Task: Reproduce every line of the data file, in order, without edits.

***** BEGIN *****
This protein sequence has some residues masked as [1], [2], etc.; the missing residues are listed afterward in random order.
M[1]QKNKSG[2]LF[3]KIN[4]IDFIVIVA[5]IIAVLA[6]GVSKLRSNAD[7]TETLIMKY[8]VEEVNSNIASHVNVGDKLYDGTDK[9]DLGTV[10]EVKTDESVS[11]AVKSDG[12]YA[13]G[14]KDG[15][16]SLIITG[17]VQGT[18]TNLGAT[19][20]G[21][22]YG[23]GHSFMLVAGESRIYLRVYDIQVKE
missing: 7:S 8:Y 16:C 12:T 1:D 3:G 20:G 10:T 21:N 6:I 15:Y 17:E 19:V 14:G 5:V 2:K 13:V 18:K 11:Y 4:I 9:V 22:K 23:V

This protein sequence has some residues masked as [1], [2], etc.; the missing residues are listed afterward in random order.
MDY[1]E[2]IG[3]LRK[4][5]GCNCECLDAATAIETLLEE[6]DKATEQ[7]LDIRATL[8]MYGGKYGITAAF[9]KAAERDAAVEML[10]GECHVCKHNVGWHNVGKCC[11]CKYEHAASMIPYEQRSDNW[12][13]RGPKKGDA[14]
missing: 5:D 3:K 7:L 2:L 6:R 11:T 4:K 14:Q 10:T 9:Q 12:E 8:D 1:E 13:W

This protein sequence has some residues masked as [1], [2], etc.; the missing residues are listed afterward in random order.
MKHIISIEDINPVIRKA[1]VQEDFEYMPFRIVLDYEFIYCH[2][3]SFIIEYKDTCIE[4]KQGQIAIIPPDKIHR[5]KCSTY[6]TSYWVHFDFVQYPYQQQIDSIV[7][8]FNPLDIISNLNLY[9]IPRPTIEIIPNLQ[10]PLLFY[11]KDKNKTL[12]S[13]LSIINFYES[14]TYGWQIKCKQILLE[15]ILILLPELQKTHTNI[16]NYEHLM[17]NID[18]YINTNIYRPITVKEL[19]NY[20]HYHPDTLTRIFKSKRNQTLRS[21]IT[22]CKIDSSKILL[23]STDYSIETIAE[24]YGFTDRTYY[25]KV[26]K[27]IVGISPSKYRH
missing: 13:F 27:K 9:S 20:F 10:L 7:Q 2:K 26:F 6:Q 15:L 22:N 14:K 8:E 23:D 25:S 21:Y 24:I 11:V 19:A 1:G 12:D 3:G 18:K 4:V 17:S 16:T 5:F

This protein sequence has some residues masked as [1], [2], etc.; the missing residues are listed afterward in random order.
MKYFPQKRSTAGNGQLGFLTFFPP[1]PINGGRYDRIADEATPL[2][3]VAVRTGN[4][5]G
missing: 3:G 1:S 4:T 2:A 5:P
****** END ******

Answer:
This protein sequence has some residues masked as [1], [2], etc.; the missing residues are listed afterward in random order.
M[1]QKNKSG[2]LF[3]KIN[4]IDFIVIVA[5]IIAVLA[6]GVSKLRSNAD[7]TETLIMKY[8]VEEVNSNIASHVNVGDKLYDGTDK[9]DLGTV[10]EVKTDESVS[11]AVKSDG[12]YA[13]G[14]KDG[15][16]SLIITG[17]VQGT[18]TNLGAT[19][20]G[21][22]YG[23]GHSFMLVAGESRIYLRVYDIQVKE
missing: 7:S 8:Y 16:C 12:T 1:D 3:G 20:G 10:T 21:N 6:I 15:Y 17:E 19:V 14:G 5:V 2:K 13:V 18:K 11:Y 4:I 9:V 22:K 23:V

This protein sequence has some residues masked as [1], [2], etc.; the missing residues are listed afterward in random order.
MDY[1]E[2]IG[3]LRK[4][5]GCNCECLDAATAIETLLEE[6]DKATEQ[7]LDIRATL[8]MYGGKYGITAAF[9]KAAERDAAVEML[10]GECHVCKHNVGWHNVGKCC[11]CKYEHAASMIPYEQRSDNW[12][13]RGPKKGDA[14]
missing: 5:D 3:K 7:L 2:L 6:R 11:T 4:K 14:Q 10:T 9:Q 12:E 8:D 1:E 13:W

This protein sequence has some residues masked as [1], [2], etc.; the missing residues are listed afterward in random order.
MKHIISIEDINPVIRKA[1]VQEDFEYMPFRIVLDYEFIYCH[2][3]SFIIEYKDTCIE[4]KQGQIAIIPPDKIHR[5]KCSTY[6]TSYWVHFDFVQYPYQQQIDSIV[7][8]FNPLDIISNLNLY[9]IPRPTIEIIPNLQ[10]PLLFY[11]KDKNKTL[12]S[13]LSIINFYES[14]TYGWQIKCKQILLE[15]ILILLPELQKTHTNI[16]NYEHLM[17]NID[18]YINTNIYRPITVKEL[19]NY[20]HYHPDTLTRIFKSKRNQTLRS[21]IT[22]CKIDSSKILL[23]STDYSIETIAE[24]YGFTDRTYY[25]KV[26]K[27]IVGISPSKYRH
missing: 13:F 27:K 9:S 20:F 10:L 7:Q 2:K 26:F 6:Q 15:L 22:N 14:K 8:E 23:D 25:S 21:Y 24:I 11:V 19:A 1:G 12:D 3:G 18:K 4:V 17:S 16:T 5:F

This protein sequence has some residues masked as [1], [2], etc.; the missing residues are listed afterward in random order.
MKYFPQKRSTAGNGQLGFLTFFPP[1]PINGGRYDRIADEATPL[2][3]VAVRTGN[4][5]G
missing: 3:G 1:S 4:T 2:A 5:P